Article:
Google Ads

Google Ads

Bible Wheel Book

Google Ads

+ Reply to Thread
Results 1 to 3 of 3
  1. #1
    Join Date
    Jun 2007

    Why must the nation grieve with God?

    A good article by Lawrence Krauss on the Sandy Hook Massacre.

    Editor's note: Lawrence M. Krauss is director of the Origins Project at Arizona State University. His most recent book, "A Universe from Nothing," will appear in paperback next month.

    (CNN) -- The horrific events in Newtown are unfathomable. Asking "why?" is natural at times like this, but intuitively it is clear that there cannot be any good reason for what was truly a senseless massacre.
    It is impossible not to grieve with the families in Newtown, Connecticut, who have experienced such tremendous loss, just as it is impossible to not hope for anything that can provide some comfort.
    All of us who have had children in primary school at one time or another stopped in our tracks when we heard the news, just as President Barack Obama did, as we tried to imagine how we would have coped had something so horrendous happened in our own child's school.

    But why must the nation grieve with God? After Newtown, a memorial service was held in which 10 clergy and Obama offered Hebrew, Christian and Muslim prayers, with the president stating: " 'Let the little children come to me,' Jesus said, 'and do not hinder them. For such belongs to the kingdom of Heaven.' God has called them all home. For those of us who remain, let us find the strength to carry on."
    Why must it be a natural expectation that any such national tragedy will be accompanied by prayers, including from the president, to at least one version of the very God, who apparently in his infinite wisdom, decided to call 20 children between the age of 6 and 7 home by having them slaughtered by a deranged gunman in a school that one hopes should have been a place of nourishment, warmth and growth?
    We are told the Lord works in mysterious ways but, for many people, to suggest there might be an intelligent deity who could rationally act in such a fashion and that that deity is worth praying to and thanking for "calling them home" seems beyond the pale.

    Let me be clear that there may be many grieving families in Newtown and around the country who have turned to their faith for solace in this difficult time. No caring person would begrudge them this right to ease their pain. But the question that needs to be asked is why, as a nation, do we have to institutionalize the notion that religion must play a central role at such times, with the president as the clergyman-in-chief?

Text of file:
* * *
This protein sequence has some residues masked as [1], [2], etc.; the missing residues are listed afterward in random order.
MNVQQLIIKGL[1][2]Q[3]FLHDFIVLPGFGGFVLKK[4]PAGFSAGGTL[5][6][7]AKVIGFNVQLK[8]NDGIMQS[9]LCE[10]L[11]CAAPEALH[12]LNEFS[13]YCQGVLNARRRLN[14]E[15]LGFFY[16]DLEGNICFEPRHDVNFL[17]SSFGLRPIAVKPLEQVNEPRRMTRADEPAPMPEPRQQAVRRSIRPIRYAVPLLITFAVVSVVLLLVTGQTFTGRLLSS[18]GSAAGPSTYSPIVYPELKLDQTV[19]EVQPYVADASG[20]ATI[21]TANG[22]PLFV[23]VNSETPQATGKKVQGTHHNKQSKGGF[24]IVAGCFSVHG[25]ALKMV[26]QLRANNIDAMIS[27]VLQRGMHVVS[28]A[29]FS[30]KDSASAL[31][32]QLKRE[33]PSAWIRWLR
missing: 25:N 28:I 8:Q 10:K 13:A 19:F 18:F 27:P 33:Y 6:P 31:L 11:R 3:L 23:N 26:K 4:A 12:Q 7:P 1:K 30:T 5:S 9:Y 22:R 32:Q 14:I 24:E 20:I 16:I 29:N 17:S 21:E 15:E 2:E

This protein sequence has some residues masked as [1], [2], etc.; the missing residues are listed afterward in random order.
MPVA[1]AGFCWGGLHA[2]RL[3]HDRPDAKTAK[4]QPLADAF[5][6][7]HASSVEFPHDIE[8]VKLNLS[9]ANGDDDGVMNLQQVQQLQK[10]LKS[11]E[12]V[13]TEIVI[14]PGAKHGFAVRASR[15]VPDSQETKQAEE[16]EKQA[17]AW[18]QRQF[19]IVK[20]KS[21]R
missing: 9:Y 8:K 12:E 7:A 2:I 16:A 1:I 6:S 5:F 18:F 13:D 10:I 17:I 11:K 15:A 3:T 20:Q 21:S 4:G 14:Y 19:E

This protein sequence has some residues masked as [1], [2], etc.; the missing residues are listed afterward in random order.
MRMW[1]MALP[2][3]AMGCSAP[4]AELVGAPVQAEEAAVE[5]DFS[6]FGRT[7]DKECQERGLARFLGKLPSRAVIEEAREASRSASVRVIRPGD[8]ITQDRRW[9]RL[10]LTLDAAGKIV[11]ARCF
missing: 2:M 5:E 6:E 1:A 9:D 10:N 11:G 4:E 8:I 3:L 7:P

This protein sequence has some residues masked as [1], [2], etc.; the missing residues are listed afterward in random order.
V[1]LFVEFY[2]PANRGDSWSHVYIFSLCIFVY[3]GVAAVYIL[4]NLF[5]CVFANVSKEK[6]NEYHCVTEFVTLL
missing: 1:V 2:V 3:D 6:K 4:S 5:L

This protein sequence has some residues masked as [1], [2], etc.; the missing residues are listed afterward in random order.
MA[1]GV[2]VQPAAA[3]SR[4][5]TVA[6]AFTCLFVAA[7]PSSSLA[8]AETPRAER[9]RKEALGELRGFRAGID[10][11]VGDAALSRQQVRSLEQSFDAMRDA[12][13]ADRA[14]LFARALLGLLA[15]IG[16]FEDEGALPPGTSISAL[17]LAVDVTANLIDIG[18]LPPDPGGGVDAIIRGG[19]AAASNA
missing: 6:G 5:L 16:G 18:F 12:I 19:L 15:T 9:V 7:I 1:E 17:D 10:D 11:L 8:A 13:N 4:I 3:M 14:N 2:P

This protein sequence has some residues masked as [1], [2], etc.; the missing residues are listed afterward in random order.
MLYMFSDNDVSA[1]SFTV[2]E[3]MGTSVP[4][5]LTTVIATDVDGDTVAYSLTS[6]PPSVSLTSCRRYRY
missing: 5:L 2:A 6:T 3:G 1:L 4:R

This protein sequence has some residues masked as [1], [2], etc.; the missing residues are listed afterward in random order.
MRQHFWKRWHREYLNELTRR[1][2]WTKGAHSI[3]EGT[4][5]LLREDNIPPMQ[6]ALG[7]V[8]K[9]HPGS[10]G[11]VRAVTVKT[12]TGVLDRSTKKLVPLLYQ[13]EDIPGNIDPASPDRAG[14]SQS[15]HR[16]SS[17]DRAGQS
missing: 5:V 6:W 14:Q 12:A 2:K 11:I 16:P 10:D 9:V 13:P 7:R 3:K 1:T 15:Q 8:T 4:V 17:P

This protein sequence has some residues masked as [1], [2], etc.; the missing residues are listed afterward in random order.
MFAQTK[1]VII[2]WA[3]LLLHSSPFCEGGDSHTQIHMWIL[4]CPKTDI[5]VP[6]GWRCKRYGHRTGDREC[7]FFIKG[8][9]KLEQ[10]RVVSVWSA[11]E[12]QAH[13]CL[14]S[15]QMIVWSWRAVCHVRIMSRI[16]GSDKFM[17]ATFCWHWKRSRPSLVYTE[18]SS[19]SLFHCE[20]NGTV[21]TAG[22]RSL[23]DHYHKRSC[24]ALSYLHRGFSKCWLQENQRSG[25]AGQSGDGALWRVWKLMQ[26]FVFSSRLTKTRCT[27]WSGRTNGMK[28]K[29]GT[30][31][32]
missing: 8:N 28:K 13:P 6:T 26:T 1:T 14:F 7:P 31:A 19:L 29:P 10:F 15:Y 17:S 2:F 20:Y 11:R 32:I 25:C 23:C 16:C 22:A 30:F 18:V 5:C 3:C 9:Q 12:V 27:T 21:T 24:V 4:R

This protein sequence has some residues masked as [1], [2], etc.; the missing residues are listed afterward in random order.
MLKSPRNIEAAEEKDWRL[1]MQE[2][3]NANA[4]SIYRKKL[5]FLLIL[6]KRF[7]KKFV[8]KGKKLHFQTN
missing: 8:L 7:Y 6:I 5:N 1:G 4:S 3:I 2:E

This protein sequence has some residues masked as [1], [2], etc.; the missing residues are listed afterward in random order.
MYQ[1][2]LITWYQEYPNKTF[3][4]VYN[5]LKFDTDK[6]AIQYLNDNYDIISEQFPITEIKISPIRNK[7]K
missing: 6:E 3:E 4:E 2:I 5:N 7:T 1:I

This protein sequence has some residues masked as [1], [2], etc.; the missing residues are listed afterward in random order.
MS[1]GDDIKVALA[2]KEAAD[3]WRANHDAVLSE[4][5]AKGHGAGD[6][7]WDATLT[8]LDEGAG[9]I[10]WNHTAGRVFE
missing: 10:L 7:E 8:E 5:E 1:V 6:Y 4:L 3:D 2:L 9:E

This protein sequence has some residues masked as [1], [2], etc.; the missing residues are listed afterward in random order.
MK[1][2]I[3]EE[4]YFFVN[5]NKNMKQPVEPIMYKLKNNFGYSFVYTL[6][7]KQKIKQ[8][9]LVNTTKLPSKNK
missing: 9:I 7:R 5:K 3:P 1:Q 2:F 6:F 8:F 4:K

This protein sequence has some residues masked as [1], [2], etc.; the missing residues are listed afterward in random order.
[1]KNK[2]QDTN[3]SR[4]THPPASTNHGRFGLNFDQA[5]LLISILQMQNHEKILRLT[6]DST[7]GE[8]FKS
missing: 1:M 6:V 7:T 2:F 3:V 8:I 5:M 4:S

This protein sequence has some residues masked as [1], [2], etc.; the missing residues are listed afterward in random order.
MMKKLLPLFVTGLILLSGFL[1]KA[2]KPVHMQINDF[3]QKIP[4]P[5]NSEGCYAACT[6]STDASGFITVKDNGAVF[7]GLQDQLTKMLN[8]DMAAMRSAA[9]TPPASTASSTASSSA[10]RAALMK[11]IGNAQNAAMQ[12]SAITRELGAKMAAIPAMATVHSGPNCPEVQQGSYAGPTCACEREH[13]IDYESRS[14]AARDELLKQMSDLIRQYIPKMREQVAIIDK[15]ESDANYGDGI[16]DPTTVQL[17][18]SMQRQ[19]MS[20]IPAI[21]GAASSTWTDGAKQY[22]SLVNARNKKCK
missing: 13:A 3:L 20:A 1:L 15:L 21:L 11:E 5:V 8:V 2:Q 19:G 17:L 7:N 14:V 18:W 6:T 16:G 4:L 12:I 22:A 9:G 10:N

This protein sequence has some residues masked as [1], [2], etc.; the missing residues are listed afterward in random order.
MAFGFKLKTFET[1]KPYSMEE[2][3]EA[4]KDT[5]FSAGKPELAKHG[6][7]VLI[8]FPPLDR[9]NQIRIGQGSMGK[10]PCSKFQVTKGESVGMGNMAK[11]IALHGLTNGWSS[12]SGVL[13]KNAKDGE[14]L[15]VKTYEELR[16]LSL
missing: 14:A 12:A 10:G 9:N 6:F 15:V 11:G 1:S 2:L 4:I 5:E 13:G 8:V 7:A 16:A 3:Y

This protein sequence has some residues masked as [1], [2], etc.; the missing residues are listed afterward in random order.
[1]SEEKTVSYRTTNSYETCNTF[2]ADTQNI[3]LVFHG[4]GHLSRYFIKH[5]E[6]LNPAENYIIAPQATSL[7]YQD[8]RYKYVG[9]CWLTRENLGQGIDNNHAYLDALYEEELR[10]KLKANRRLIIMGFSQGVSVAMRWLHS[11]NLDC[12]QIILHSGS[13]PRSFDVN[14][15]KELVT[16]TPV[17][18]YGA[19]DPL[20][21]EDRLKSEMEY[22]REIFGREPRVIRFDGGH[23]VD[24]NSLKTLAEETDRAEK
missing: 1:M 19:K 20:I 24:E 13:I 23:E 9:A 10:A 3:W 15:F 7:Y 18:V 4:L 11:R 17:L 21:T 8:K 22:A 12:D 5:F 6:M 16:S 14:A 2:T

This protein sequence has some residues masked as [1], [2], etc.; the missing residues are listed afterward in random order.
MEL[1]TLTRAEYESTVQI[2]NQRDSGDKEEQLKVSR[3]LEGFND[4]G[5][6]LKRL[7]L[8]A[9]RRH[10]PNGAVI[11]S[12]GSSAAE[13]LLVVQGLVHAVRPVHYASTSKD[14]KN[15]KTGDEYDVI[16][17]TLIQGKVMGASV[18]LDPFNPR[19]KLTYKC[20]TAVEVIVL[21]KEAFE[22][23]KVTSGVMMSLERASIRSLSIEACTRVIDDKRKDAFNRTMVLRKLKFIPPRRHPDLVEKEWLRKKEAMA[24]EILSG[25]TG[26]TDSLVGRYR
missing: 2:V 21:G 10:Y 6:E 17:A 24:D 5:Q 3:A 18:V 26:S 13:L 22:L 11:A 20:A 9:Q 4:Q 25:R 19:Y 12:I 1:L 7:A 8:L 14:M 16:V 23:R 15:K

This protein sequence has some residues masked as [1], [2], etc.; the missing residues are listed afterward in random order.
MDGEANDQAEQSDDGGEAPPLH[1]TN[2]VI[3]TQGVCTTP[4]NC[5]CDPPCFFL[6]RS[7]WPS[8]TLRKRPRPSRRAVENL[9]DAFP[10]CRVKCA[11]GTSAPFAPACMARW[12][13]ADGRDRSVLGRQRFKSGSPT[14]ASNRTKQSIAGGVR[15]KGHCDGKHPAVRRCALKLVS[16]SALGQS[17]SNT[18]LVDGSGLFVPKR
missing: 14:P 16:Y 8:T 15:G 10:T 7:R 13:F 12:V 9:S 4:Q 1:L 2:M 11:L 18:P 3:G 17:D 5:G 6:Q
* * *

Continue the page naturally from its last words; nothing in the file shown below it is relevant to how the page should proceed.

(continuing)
Since this tragedy, cable TV networks have been flooded with calls to faith and have turned to numerous clergy as if, as a matter of principle, they have something special or caring to offer. Often what they provide is quite the opposite.
    On CNN the other day, Bishop Robert Wright of the Episcopal Diocese of Atlanta suggested that people who don't have faith in his deity can only go so far in our emotional capacities to love and forgive, that without faith "we lack the strength to take us the full way of ourselves, the best of ourselves."
    Besides being offensive, this is nonsense. We don't need faith to empathize with the grieving in Newtown. We can feel real connections, whether we are parents, or neighbors of families, or simply caring men and women. And we can want to help simply because of our common humanity.

    Why does television automatically turn to clergy for advice on how to meet our needs, spiritual or otherwise?
    Later on television, I saw media Rabbi Shmuley Boteach, who used to claim to be the personal spiritual guide of Michael Jackson, until that presumably became less sellable. I also once had the displeasure of debating him on the subject of evolution, which he essentially rejects, offering admonition to those who, with very good reason, may question a God who could willingly allow the slaughter of children. I would argue that times like these are very good times to question your faith in deities.

    It gets worse. Television host and former presidential candidate Mike Huckabee suggested that because we are keeping God out of schools, the Deity chose not to stop the slaughter of these young innocents. (Or, to put it more bluntly, "If you don't invite me to the party, I will kill your kids!") If this were remotely believable, who would want to pray to such a fickle and pompous deity?
    I feel particularly sad for the grieving parents who might not be Christian, Jewish or Muslim. Besides learning that they are somehow lacking in empathy or goodness or the ability to heal, little guidance is being provided to those who among them have decided that they cannot believe in a sometimes violent and irascible God or who in fact have found their faith in God in question as a result of this tragedy. For these people, as for me, the thought that God has "called their children home" is simply offensive.

    Why can't we as a nation focus on consoling the families in their grief by focusing on the most important realities, the lives of the children they have lost, celebrating their memory and sharing our common love of family, of children, and of our common humanity and perhaps most importantly arguing that this tragedy may one day not be completely in vain: That a shocked nation might rationally decide that assault weapons are meant to kill many people in a short time, not to hunt for deer or defend one's home.
    If instead of automatically assuming that prayers to a deity callous enough to allow this sickness, or worse, to encourage it out of divine retribution, are what families in grief need from their president and from the media, that we focused on rational grief counseling and community support, including better mental health care combined with sensible gun control, we as a society might ultimately act more effectively to stop this madness.